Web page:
Processing the shock ‘Brexit’ vote
I made it clear last week that I was for Britain remaining in the European Union. Sadly, to the shock even of those leading the Leave campaign, we have chosen to say goodbye to our EU partners. Right now, as I shared on Facebook once the outcome of the referendum was clear, I feel pretty devastated:
What have we done? This is devastating news to wake up to. I don’t question the will of the people; I do question the state of our politics that has led to such an absolute distrust of our politicians (who are mostly pro-remain).
Also, does anyone have the remotest clue what happens next?! (Other than our economy probably tanking for several years due to the uncertainty while everything gets worked out.)
Sadly, it seems many of the poorest areas of the country have voted leave the heaviest and it’s the poor who will suffer the most during the seemingly inevitable recession that will come. I genuinely fear we will look back at this moment as the worst decision in our history.
I don’t doubt our resolve to make the best of it no matter what, I just think we’ve made a horrific mistake. I desperately hope I’m wrong. It’s all made worse of course by the fact it’s the younger generations who will feel the long-term consequences of this choice and yet it’s the older generations who have voted us out (younger vote massively more pro-remain). Sigh.
In the few hours since the count was completed, the pound has plummeted and the stock market has crashed. The Leave campaign have already started to admit many of their statements were lies.
It’s hard not to feel despondent. It’s also hard not to blame those who voted for out. But it is never right to blame the electorate. Voters always must be respected. Strangely enough, calling people who see things differently from you stupid and ignorant doesn’t seem to win them over. And, who knows, if we had their exact same set of circumstances, we might see things the way they do.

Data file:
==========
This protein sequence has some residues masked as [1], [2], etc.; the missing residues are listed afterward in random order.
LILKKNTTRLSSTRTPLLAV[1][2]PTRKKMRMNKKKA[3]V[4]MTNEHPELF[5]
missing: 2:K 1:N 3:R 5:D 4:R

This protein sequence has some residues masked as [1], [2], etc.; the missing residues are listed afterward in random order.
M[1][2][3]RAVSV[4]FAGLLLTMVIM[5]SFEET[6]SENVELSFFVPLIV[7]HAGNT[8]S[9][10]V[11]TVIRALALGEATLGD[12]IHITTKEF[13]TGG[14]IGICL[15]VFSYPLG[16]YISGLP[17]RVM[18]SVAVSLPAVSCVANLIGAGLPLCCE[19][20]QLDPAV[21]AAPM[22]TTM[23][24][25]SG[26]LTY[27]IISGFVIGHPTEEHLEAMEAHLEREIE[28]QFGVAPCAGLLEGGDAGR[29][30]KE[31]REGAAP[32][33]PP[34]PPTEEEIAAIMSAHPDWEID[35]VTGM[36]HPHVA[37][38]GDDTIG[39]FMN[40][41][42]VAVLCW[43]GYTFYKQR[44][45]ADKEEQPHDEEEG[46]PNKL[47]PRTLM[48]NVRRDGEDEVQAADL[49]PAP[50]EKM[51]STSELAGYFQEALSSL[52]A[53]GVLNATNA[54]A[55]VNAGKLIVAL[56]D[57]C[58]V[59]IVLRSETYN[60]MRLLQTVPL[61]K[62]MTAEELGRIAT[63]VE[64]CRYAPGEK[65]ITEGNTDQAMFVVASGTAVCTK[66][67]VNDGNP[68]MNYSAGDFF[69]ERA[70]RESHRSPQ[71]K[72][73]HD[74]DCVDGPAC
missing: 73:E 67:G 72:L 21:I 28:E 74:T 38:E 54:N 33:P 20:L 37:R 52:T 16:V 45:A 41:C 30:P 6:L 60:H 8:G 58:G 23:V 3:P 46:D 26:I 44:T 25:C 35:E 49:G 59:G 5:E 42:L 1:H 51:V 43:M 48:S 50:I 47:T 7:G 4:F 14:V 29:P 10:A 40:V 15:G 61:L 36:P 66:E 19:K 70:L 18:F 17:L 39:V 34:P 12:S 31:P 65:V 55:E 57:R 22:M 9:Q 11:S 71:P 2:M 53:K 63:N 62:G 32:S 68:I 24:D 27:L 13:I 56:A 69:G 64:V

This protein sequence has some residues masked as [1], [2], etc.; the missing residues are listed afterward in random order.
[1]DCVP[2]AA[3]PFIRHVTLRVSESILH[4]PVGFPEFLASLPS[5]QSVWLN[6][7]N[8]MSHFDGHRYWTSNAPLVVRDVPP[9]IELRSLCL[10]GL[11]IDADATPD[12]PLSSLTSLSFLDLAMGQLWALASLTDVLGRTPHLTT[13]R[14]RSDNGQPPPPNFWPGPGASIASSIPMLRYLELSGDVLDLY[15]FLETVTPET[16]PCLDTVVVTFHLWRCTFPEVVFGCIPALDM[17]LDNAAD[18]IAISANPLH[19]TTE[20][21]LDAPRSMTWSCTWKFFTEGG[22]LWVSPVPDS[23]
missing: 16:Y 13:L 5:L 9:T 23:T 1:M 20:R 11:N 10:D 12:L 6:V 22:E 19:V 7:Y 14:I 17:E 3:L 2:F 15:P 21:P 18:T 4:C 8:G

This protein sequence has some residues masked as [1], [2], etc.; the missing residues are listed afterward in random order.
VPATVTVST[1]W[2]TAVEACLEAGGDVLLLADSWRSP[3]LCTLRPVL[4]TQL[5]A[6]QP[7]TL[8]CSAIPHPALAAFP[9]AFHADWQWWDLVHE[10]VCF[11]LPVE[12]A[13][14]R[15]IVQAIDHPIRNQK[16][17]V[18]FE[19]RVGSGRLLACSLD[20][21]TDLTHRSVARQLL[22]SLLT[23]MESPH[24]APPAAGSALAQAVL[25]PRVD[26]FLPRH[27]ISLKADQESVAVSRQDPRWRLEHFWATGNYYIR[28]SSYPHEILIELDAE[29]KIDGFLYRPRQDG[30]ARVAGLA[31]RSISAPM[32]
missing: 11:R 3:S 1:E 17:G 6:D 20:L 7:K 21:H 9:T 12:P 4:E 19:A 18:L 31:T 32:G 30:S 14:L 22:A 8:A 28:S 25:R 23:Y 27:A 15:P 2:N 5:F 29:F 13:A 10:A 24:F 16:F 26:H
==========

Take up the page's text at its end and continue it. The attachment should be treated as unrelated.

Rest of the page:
I think it is reasonable, however, to blame those who have told lies and deliberately misinformed people. It’s impossible to deny too that there has been an undercurrent to the immigration debate that has fuelled xenophobia and racism. As a country we should be ashamed that someone like Nigel Farage, without any democratic mandate, has ended up with the amount of influence he has, stirring up fear and bigotry.
We are a better country than we have shown ourselves to be in recent weeks. We have to cling on to hope. It is easy to be cynical right now, but cynicism is the last thing we need. It’s okay and natural to need to express anger and despair and frustration in the immediate aftermath of the vote, but we have to quickly move forward.
After we’ve mourned, we will need to become more engaged, not less. Like never before, we need to make a stand for the values of love, freedom, inclusion, decency, and more. We cannot let bigotry increase its foothold in our nation. We have to find ways to build bridges with those who see the world so differently from us.
It’s not enough to stand on the other side and shout, ‘Idiots’. We can’t wait for them to build bridges to us; we have to take the lead, we have to establish common ground and then build and invest in that common ground and gradually extend it.
Change won’t happen through our posts on Facebook and Twitter (important as they can be for our own sanity at times). We have to be the change we want to see. We have to bring about change through action and not words. We have to rise above hate and fear and demonstrate love and hope. And we don’t demonstrate love by calling people stupid and ignorant.
We have to listen too. Really listen. And that means taking the time to truly hear and understand why people are seeing the world and our country so differently from us. It’s not enough to say, ‘We’re right, and you’re wrong,’ we have to proactively seek out to those different from ourselves and forge new alliances.